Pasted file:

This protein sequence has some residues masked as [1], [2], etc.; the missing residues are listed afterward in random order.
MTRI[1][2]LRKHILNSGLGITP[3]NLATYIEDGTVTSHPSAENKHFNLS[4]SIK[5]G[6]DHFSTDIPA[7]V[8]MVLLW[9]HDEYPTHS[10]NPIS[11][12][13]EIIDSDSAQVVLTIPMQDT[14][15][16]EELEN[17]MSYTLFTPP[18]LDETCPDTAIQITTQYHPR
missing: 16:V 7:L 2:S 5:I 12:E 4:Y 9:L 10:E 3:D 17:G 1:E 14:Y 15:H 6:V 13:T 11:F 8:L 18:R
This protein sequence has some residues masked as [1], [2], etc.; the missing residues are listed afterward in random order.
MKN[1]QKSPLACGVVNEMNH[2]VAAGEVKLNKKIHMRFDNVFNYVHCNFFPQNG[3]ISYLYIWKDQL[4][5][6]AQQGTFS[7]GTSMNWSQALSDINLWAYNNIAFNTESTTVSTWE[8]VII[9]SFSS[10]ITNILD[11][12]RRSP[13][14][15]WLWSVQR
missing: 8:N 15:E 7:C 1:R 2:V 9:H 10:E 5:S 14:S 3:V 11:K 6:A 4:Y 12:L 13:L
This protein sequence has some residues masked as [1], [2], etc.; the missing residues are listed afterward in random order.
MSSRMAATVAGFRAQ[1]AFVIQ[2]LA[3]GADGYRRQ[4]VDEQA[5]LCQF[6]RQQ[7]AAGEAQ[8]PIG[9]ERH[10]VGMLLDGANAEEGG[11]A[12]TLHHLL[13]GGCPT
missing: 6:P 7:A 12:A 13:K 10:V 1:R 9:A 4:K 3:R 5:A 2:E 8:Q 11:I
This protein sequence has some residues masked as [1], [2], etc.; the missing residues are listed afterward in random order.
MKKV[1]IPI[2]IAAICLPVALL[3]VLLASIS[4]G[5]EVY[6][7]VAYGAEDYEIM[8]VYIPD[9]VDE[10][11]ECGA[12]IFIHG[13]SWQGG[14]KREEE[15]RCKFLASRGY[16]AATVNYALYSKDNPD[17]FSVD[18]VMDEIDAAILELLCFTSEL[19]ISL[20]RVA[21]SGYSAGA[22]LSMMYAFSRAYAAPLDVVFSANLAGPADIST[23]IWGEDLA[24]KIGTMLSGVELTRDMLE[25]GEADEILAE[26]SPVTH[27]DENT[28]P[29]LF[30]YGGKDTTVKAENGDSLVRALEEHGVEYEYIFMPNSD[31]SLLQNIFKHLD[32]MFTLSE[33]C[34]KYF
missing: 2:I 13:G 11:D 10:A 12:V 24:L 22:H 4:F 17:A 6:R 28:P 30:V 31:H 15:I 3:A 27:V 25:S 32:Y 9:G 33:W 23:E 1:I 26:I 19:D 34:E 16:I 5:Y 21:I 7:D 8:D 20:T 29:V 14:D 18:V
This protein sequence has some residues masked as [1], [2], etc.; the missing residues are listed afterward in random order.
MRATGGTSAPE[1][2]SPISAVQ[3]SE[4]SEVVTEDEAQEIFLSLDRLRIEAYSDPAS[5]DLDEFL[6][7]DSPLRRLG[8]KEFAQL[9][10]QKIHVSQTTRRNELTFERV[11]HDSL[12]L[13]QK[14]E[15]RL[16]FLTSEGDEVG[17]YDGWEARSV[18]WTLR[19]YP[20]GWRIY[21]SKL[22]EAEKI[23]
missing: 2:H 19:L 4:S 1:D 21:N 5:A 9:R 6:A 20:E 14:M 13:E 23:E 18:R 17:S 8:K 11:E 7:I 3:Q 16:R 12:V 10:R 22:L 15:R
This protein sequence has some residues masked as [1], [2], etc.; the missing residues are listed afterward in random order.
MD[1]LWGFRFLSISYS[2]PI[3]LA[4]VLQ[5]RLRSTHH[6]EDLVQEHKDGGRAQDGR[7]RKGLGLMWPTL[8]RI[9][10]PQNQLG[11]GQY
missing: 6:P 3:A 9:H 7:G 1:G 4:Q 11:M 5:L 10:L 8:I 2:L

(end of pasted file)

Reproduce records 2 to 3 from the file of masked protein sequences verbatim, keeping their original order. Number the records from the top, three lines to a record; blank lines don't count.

This protein sequence has some residues masked as [1], [2], etc.; the missing residues are listed afterward in random order.
MKN[1]QKSPLACGVVNEMNH[2]VAAGEVKLNKKIHMRFDNVFNYVHCNFFPQNG[3]ISYLYIWKDQL[4][5][6]AQQGTFS[7]GTSMNWSQALSDINLWAYNNIAFNTESTTVSTWE[8]VII[9]SFSS[10]ITNILD[11][12]RRSP[13][14][15]WLWSVQR
missing: 8:N 15:E 7:C 1:R 2:V 9:H 10:E 5:S 14:S 3:V 11:K 6:A 4:Y 12:L 13:L
This protein sequence has some residues masked as [1], [2], etc.; the missing residues are listed afterward in random order.
MSSRMAATVAGFRAQ[1]AFVIQ[2]LA[3]GADGYRRQ[4]VDEQA[5]LCQF[6]RQQ[7]AAGEAQ[8]PIG[9]ERH[10]VGMLLDGANAEEGG[11]A[12]TLHHLL[13]GGCPT
missing: 6:P 7:A 12:A 13:K 10:V 1:R 9:A 4:K 3:R 5:A 2:E 8:Q 11:I